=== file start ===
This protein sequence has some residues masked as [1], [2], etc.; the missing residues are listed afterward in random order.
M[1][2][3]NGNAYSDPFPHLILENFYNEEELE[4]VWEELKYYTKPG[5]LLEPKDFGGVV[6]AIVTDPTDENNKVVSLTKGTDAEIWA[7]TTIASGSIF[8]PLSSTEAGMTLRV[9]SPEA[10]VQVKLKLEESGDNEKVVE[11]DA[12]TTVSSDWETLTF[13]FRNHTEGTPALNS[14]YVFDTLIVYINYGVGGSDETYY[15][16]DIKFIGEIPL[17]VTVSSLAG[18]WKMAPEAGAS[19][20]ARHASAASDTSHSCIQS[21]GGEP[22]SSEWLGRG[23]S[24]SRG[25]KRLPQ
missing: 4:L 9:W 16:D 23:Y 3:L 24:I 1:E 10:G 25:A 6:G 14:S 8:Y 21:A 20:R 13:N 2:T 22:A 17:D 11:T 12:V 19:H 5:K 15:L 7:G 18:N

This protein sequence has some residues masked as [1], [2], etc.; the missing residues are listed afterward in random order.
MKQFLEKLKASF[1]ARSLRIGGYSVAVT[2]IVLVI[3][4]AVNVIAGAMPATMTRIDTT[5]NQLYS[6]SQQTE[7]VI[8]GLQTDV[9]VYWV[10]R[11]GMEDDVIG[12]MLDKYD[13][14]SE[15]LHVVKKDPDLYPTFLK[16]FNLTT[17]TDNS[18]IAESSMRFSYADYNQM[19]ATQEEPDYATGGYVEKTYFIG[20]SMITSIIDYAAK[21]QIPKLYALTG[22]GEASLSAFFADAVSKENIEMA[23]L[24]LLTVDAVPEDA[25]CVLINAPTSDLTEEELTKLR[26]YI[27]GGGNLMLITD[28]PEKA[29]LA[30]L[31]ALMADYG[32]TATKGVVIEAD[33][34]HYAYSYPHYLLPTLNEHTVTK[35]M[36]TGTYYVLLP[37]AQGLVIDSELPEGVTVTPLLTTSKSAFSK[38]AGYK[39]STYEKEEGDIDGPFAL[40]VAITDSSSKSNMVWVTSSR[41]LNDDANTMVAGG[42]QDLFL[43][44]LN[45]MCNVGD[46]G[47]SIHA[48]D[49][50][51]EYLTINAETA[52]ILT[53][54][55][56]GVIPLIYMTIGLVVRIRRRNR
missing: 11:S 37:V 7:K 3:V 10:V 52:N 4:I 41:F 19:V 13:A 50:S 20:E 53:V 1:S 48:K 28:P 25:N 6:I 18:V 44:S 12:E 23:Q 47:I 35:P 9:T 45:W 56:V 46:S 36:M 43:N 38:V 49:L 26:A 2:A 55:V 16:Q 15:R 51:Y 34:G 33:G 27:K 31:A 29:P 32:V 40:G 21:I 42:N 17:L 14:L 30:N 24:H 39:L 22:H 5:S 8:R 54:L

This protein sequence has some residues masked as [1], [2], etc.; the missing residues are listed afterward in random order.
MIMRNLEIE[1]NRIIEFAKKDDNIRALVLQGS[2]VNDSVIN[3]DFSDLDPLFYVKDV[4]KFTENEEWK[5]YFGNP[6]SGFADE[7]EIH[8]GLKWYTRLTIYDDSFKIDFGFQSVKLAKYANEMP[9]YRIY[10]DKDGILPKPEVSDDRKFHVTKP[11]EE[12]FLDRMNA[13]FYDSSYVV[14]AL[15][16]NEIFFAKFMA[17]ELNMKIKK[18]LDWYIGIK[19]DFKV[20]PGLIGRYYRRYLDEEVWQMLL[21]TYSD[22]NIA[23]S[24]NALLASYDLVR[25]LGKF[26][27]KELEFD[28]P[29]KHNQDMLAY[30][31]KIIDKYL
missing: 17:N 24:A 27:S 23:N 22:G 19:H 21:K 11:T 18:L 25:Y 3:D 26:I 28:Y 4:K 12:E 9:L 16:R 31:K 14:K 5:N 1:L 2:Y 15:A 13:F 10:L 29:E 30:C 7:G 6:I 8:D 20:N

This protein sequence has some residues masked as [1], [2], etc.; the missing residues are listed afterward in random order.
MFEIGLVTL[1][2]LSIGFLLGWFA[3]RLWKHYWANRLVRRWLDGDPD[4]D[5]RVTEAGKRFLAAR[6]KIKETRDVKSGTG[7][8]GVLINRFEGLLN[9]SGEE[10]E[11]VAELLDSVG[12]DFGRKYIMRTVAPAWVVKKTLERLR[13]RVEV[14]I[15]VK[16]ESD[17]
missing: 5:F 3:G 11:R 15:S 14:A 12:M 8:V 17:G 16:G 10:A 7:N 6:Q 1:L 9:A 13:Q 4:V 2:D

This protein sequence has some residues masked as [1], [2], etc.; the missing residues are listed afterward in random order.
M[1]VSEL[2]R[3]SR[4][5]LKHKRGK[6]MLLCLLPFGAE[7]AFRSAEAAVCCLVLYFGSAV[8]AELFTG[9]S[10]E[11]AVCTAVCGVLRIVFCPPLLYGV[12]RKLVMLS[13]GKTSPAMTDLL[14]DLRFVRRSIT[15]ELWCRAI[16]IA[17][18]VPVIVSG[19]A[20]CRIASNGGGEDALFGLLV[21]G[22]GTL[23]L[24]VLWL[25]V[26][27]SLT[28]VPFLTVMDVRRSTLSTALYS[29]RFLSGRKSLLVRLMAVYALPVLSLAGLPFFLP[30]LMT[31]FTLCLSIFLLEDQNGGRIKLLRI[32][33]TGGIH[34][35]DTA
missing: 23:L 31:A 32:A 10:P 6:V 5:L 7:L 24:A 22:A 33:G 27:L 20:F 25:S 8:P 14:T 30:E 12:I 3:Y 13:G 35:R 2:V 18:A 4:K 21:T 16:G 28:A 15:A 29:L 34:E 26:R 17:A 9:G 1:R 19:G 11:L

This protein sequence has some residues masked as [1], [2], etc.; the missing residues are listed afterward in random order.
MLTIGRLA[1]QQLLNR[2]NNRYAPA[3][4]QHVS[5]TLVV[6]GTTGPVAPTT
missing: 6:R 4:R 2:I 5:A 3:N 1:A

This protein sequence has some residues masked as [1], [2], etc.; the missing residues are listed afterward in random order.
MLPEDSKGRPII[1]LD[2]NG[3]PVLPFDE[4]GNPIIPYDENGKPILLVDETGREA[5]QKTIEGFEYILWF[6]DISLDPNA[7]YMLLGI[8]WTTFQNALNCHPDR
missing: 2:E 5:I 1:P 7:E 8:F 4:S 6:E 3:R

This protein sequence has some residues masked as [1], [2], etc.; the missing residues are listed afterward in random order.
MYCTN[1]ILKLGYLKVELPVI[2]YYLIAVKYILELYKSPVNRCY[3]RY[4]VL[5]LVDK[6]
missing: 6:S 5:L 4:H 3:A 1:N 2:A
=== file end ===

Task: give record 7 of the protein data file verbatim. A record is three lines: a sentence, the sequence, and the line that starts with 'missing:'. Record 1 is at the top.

This protein sequence has some residues masked as [1], [2], etc.; the missing residues are listed afterward in random order.
MLPEDSKGRPII[1]LD[2]NG[3]PVLPFDE[4]GNPIIPYDENGKPILLVDETGREA[5]QKTIEGFEYILWF[6]DISLDPNA[7]YMLLGI[8]WTTFQNALNCHPDR
missing: 2:E 5:I 1:P 7:E 8:F 4:S 6:E 3:R